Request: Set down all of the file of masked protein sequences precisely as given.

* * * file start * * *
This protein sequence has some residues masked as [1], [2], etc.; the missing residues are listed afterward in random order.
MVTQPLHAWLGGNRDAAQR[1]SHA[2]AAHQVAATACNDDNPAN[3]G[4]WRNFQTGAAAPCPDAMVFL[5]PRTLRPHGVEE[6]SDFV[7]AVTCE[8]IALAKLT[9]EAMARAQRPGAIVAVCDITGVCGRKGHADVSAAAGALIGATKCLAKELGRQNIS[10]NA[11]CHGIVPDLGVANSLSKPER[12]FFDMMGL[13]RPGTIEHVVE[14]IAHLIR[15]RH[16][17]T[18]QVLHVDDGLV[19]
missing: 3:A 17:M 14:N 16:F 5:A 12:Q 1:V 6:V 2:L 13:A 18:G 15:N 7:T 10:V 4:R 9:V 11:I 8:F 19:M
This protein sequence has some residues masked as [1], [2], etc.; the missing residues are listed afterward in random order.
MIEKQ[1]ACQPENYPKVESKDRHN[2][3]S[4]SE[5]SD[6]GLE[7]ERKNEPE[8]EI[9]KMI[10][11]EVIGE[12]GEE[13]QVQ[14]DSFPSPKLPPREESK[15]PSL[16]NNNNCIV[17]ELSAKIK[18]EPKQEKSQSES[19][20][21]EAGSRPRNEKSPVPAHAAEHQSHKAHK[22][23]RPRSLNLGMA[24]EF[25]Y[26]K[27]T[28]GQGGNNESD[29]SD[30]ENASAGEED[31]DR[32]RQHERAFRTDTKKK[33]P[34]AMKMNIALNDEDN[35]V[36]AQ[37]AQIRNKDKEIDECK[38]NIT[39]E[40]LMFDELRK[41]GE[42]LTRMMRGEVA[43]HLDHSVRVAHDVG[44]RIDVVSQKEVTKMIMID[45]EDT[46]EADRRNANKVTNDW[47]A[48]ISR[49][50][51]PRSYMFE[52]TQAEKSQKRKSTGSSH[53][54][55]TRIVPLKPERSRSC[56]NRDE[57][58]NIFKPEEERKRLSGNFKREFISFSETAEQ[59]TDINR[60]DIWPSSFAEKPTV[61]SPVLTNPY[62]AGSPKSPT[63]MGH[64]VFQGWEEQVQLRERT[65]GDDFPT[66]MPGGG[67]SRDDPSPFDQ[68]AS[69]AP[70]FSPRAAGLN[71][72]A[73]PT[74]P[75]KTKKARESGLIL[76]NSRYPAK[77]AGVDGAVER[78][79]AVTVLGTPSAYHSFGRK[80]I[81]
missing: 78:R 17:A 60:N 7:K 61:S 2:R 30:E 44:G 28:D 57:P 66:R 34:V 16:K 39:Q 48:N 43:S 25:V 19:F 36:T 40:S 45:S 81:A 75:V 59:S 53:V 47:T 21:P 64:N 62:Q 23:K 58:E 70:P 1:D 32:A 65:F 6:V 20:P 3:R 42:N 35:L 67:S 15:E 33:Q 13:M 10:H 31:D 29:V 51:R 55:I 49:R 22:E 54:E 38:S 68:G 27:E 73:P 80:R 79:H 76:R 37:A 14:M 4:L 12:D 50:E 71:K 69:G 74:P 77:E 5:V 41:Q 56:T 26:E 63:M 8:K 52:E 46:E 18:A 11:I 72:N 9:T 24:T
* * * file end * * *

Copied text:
This protein sequence has some residues masked as [1], [2], etc.; the missing residues are listed afterward in random order.
MVTQPLHAWLGGNRDAAQR[1]SHA[2]AAHQVAATACNDDNPAN[3]G[4]WRNFQTGAAAPCPDAMVFL[5]PRTLRPHGVEE[6]SDFV[7]AVTCE[8]IALAKLT[9]EAMARAQRPGAIVAVCDITGVCGRKGHADVSAAAGALIGATKCLAKELGRQNIS[10]NA[11]CHGIVPDLGVANSLSKPER[12]FFDMMGL[13]RPGTIEHVVE[14]IAHLIR[15]RH[16][17]T[18]QVLHVDDGLV[19]
missing: 3:A 17:M 14:N 16:F 5:A 12:Q 1:V 6:V 2:L 13:A 18:G 15:N 7:T 10:V 4:R 9:V 11:I 8:F 19:M
This protein sequence has some residues masked as [1], [2], etc.; the missing residues are listed afterward in random order.
MIEKQ[1]ACQPENYPKVESKDRHN[2][3]S[4]SE[5]SD[6]GLE[7]ERKNEPE[8]EI[9]KMI[10][11]EVIGE[12]GEE[13]QVQ[14]DSFPSPKLPPREESK[15]PSL[16]NNNNCIV[17]ELSAKIK[18]EPKQEKSQSES[19][20][21]EAGSRPRNEKSPVPAHAAEHQSHKAHK[22][23]RPRSLNLGMA[24]EF[25]Y[26]K[27]T[28]GQGGNNESD[29]SD[30]ENASAGEED[31]DR[32]RQHERAFRTDTKKK[33]P[34]AMKMNIALNDEDN[35]V[36]AQ[37]AQIRNKDKEIDECK[38]NIT[39]E[40]LMFDELRK[41]GE[42]LTRMMRGEVA[43]HLDHSVRVAHDVG[44]RIDVVSQKEVTKMIMID[45]EDT[46]EADRRNANKVTNDW[47]A[48]ISR[49][50][51]PRSYMFE[52]TQAEKSQKRKSTGSSH[53][54][55]TRIVPLKPERSRSC[56]NRDE[57][58]NIFKPEEERKRLSGNFKREFISFSETAEQ[59]TDINR[60]DIWPSSFAEKPTV[61]SPVLTNPY[62]AGSPKSPT[63]MGH[64]VFQGWEEQVQLRERT[65]GDDFPT[66]MPGGG[67]SRDDPSPFDQ[68]AS[69]AP[70]FSPRAAGLN[71][72]A[73]PT[74]P[75]KTKKARESGLIL[76]NSRYPAK[77]AGVDGAVER[78][79]AVTVLGTPSAYHSFGRK[80]I[81]
missing: 78:R 17:A 60:N 7:K 61:S 2:R 30:E 44:G 28:D 57:P 66:R 34:V 16:K 39:Q 48:N 43:S 25:V 19:F 36:T 40:S 45:S 81:A 75:V 59:S 53:V 47:T 21:P 64:N 62:Q 23:K 58:E 70:P 1:D 32:A 65:F 6:V 20:P 3:R 42:N 35:L 67:S 15:E 33:Q 13:M 10:H 31:D 29:V 51:R 55:I 49:R 22:E 54:E 38:S 68:G 27:E 73:P 80:R 79:H 76:R 37:A 14:M 4:L 12:D 50:E 71:K 69:G 74:P 77:E 5:V 41:Q 56:T 26:E 63:M 8:K 52:E 46:E 18:A 11:I 72:N 9:T 24:T